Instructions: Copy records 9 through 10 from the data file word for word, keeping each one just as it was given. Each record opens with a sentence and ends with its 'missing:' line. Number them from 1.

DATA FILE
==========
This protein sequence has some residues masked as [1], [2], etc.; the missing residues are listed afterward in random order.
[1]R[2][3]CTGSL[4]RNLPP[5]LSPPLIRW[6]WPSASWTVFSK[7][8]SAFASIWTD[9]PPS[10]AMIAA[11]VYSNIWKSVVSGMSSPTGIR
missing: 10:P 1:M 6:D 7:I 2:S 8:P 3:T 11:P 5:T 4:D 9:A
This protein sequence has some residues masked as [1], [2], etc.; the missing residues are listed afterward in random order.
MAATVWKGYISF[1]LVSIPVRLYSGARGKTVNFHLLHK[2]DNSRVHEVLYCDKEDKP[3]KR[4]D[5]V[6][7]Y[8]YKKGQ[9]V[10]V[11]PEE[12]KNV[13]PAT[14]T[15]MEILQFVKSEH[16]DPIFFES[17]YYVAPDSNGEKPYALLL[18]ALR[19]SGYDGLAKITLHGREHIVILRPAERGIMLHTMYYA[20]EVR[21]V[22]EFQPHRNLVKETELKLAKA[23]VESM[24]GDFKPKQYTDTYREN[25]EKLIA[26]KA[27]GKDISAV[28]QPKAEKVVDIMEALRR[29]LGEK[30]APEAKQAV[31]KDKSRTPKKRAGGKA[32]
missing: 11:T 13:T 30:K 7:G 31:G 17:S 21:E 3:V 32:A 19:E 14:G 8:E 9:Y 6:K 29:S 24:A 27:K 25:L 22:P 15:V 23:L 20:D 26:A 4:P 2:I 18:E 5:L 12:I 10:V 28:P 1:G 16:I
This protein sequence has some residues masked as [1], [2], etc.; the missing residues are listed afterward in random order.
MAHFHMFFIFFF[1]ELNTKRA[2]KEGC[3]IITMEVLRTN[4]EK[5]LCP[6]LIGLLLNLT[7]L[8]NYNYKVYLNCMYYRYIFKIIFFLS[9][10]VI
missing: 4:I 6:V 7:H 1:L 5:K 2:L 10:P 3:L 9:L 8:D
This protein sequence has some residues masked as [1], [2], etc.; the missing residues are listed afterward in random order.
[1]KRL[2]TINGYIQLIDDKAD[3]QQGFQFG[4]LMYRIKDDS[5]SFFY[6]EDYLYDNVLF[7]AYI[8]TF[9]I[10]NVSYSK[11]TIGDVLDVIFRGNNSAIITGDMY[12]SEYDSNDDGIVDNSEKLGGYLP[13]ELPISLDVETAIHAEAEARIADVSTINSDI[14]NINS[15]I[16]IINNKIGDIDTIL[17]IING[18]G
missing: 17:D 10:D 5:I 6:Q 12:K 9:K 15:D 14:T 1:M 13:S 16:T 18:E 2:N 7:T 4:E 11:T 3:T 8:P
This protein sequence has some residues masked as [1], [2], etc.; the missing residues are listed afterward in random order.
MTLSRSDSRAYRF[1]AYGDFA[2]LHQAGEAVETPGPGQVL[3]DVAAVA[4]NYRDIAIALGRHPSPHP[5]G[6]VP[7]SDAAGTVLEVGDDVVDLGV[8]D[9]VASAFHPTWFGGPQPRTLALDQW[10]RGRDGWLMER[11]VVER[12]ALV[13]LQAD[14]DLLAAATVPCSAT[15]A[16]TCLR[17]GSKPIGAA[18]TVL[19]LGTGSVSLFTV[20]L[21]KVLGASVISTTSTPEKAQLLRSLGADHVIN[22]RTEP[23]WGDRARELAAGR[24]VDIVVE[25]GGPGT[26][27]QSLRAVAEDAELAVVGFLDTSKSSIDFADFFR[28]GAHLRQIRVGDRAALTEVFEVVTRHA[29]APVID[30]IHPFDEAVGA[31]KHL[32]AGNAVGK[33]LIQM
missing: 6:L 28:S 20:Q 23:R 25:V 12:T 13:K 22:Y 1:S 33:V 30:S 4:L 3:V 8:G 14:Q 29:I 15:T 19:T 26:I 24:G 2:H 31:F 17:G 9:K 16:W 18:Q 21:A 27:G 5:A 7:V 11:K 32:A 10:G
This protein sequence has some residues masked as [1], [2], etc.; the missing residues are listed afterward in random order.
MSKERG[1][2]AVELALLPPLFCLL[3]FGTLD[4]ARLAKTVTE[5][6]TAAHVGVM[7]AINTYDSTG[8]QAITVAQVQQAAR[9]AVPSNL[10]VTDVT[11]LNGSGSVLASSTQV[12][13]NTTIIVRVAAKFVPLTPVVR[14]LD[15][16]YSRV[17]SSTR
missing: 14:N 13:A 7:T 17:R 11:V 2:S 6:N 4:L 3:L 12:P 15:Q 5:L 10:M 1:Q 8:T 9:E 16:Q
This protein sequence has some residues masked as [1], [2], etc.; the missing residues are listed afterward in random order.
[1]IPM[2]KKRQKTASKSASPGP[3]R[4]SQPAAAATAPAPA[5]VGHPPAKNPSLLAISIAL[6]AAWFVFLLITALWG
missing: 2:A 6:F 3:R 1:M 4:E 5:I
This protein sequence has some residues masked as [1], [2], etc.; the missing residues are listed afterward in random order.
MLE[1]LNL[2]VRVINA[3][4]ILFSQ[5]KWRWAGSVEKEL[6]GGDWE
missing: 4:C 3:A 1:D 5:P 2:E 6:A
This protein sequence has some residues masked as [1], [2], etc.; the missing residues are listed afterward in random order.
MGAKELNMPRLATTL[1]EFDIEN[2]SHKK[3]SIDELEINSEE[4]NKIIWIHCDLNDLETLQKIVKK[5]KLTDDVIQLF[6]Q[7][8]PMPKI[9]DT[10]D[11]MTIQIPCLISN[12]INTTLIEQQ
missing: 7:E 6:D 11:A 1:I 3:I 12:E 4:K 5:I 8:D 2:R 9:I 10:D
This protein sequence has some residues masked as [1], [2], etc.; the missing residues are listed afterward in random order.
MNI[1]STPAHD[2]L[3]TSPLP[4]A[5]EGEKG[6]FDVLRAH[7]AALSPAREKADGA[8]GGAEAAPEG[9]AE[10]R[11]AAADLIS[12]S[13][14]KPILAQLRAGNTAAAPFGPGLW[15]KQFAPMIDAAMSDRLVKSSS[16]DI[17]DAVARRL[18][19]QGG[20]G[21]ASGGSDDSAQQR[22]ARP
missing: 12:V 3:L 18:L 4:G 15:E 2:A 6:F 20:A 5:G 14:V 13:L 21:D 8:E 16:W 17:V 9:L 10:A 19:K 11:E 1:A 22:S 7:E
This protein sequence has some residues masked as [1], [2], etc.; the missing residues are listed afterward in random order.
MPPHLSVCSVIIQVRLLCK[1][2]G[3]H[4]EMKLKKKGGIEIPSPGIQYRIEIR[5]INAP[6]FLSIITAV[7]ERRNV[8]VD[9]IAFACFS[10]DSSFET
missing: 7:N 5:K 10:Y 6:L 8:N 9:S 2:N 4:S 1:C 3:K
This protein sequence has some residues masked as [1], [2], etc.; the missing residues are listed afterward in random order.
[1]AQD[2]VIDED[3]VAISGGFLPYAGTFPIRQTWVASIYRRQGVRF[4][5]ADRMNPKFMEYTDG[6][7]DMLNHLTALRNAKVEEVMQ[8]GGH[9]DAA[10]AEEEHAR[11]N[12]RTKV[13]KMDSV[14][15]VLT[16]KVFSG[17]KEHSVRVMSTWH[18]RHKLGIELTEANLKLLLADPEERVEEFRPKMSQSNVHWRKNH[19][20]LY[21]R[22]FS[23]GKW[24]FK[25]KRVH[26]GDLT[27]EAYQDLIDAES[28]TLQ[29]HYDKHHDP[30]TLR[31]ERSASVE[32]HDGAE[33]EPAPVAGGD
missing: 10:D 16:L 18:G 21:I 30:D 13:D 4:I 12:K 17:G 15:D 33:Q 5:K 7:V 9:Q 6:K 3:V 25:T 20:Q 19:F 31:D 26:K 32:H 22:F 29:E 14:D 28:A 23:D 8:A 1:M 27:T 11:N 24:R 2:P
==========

This protein sequence has some residues masked as [1], [2], etc.; the missing residues are listed afterward in random order.
MGAKELNMPRLATTL[1]EFDIEN[2]SHKK[3]SIDELEINSEE[4]NKIIWIHCDLNDLETLQKIVKK[5]KLTDDVIQLF[6]Q[7][8]PMPKI[9]DT[10]D[11]MTIQIPCLISN[12]INTTLIEQQ
missing: 7:E 6:D 11:A 1:I 3:I 12:E 4:K 5:I 8:D 2:R 9:I 10:D
This protein sequence has some residues masked as [1], [2], etc.; the missing residues are listed afterward in random order.
MNI[1]STPAHD[2]L[3]TSPLP[4]A[5]EGEKG[6]FDVLRAH[7]AALSPAREKADGA[8]GGAEAAPEG[9]AE[10]R[11]AAADLIS[12]S[13][14]KPILAQLRAGNTAAAPFGPGLW[15]KQFAPMIDAAMSDRLVKSSS[16]DI[17]DAVARRL[18][19]QGG[20]G[21]ASGGSDDSAQQR[22]ARP
missing: 12:V 3:L 18:L 4:G 15:E 2:A 6:F 20:A 5:G 14:V 13:L 21:D 8:E 16:W 17:V 9:L 10:A 19:K 11:E 1:A 22:S 7:E